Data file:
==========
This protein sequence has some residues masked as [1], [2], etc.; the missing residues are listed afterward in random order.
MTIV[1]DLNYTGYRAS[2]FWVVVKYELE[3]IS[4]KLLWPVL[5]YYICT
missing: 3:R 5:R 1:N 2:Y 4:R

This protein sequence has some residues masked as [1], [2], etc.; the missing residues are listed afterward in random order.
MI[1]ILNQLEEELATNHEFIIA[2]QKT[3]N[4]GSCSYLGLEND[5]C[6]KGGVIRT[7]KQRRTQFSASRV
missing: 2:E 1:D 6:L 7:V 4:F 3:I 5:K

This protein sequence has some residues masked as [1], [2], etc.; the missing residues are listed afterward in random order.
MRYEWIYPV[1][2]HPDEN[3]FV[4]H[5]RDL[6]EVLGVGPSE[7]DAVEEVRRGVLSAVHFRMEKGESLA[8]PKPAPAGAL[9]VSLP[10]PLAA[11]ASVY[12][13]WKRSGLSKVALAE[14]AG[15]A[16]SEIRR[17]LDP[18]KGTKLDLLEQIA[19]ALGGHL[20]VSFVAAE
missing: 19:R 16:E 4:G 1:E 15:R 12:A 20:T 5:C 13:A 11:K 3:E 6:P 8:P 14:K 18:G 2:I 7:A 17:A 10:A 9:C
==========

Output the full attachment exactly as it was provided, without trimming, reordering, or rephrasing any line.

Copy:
This protein sequence has some residues masked as [1], [2], etc.; the missing residues are listed afterward in random order.
MTIV[1]DLNYTGYRAS[2]FWVVVKYELE[3]IS[4]KLLWPVL[5]YYICT
missing: 3:R 5:R 1:N 2:Y 4:R

This protein sequence has some residues masked as [1], [2], etc.; the missing residues are listed afterward in random order.
MI[1]ILNQLEEELATNHEFIIA[2]QKT[3]N[4]GSCSYLGLEND[5]C[6]KGGVIRT[7]KQRRTQFSASRV
missing: 2:E 1:D 6:L 7:V 4:F 3:I 5:K

This protein sequence has some residues masked as [1], [2], etc.; the missing residues are listed afterward in random order.
MRYEWIYPV[1][2]HPDEN[3]FV[4]H[5]RDL[6]EVLGVGPSE[7]DAVEEVRRGVLSAVHFRMEKGESLA[8]PKPAPAGAL[9]VSLP[10]PLAA[11]ASVY[12][13]WKRSGLSKVALAE[14]AG[15]A[16]SEIRR[17]LDP[18]KGTKLDLLEQIA[19]ALGGHL[20]VSFVAAE
missing: 19:R 16:E 4:G 1:E 15:R 12:A 20:T 5:C 13:A 11:K 3:E 6:P 8:P 14:K 18:G 2:I 7:A 17:A 10:A 9:C